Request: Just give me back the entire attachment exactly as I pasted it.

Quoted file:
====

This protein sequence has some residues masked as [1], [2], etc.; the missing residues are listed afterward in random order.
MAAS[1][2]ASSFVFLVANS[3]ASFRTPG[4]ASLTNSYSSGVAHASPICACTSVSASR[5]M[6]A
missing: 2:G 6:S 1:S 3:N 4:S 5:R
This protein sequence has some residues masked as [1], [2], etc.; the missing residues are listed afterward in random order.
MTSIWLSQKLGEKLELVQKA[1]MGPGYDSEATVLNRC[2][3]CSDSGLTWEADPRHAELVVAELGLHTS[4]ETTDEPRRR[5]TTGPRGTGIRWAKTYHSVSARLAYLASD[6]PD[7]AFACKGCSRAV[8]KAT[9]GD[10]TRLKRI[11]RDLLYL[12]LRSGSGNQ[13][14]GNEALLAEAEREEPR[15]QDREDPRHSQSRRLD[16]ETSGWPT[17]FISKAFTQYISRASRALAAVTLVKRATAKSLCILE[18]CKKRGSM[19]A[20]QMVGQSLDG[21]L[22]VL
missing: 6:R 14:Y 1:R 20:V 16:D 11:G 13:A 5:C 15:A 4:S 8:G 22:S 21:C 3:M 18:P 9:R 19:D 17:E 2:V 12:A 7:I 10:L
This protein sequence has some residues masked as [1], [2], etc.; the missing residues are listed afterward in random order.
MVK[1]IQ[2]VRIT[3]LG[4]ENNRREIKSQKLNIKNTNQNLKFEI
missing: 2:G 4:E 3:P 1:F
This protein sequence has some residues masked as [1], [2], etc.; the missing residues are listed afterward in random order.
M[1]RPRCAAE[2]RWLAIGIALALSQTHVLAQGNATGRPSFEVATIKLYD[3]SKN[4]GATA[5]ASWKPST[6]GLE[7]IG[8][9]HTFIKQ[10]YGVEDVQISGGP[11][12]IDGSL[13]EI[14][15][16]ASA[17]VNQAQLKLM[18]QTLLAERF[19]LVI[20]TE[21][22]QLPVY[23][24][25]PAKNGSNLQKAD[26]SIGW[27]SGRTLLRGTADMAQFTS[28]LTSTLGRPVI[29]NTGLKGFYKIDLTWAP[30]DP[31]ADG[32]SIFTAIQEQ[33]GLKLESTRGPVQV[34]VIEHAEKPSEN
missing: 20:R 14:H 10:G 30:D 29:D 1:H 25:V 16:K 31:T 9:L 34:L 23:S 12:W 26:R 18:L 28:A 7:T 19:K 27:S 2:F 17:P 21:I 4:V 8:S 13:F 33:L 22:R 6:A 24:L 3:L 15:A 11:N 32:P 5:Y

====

This protein sequence has some residues masked as [1], [2], etc.; the missing residues are listed afterward in random order.
MAAS[1][2]ASSFVFLVANS[3]ASFRTPG[4]ASLTNSYSSGVAHASPICACTSVSASR[5]M[6]A
missing: 2:G 6:S 1:S 3:N 4:S 5:R
This protein sequence has some residues masked as [1], [2], etc.; the missing residues are listed afterward in random order.
MTSIWLSQKLGEKLELVQKA[1]MGPGYDSEATVLNRC[2][3]CSDSGLTWEADPRHAELVVAELGLHTS[4]ETTDEPRRR[5]TTGPRGTGIRWAKTYHSVSARLAYLASD[6]PD[7]AFACKGCSRAV[8]KAT[9]GD[10]TRLKRI[11]RDLLYL[12]LRSGSGNQ[13][14]GNEALLAEAEREEPR[15]QDREDPRHSQSRRLD[16]ETSGWPT[17]FISKAFTQYISRASRALAAVTLVKRATAKSLCILE[18]CKKRGSM[19]A[20]QMVGQSLDG[21]L[22]VL
missing: 6:R 14:Y 1:R 20:V 16:D 11:G 13:A 5:C 15:A 4:S 8:G 22:S 21:C 3:M 18:P 9:R 19:D 17:E 2:V 12:A 7:I 10:L
This protein sequence has some residues masked as [1], [2], etc.; the missing residues are listed afterward in random order.
MVK[1]IQ[2]VRIT[3]LG[4]ENNRREIKSQKLNIKNTNQNLKFEI
missing: 2:G 4:E 3:P 1:F
This protein sequence has some residues masked as [1], [2], etc.; the missing residues are listed afterward in random order.
M[1]RPRCAAE[2]RWLAIGIALALSQTHVLAQGNATGRPSFEVATIKLYD[3]SKN[4]GATA[5]ASWKPST[6]GLE[7]IG[8][9]HTFIKQ[10]YGVEDVQISGGP[11][12]IDGSL[13]EI[14][15][16]ASA[17]VNQAQLKLM[18]QTLLAERF[19]LVI[20]TE[21][22]QLPVY[23][24][25]PAKNGSNLQKAD[26]SIGW[27]SGRTLLRGTADMAQFTS[28]LTSTLGRPVI[29]NTGLKGFYKIDLTWAP[30]DP[31]ADG[32]SIFTAIQEQ[33]GLKLESTRGPVQV[34]VIEHAEKPSEN
missing: 20:R 14:H 10:G 30:D 29:D 1:H 25:V 16:K 31:T 9:L 34:L 23:S 12:W 26:R 18:L 28:A 7:T 19:K 27:S 2:F 17:P 21:I 4:V 8:S 13:F 33:L 22:R 6:A 24:L 3:L 15:A 11:N 32:P 5:Y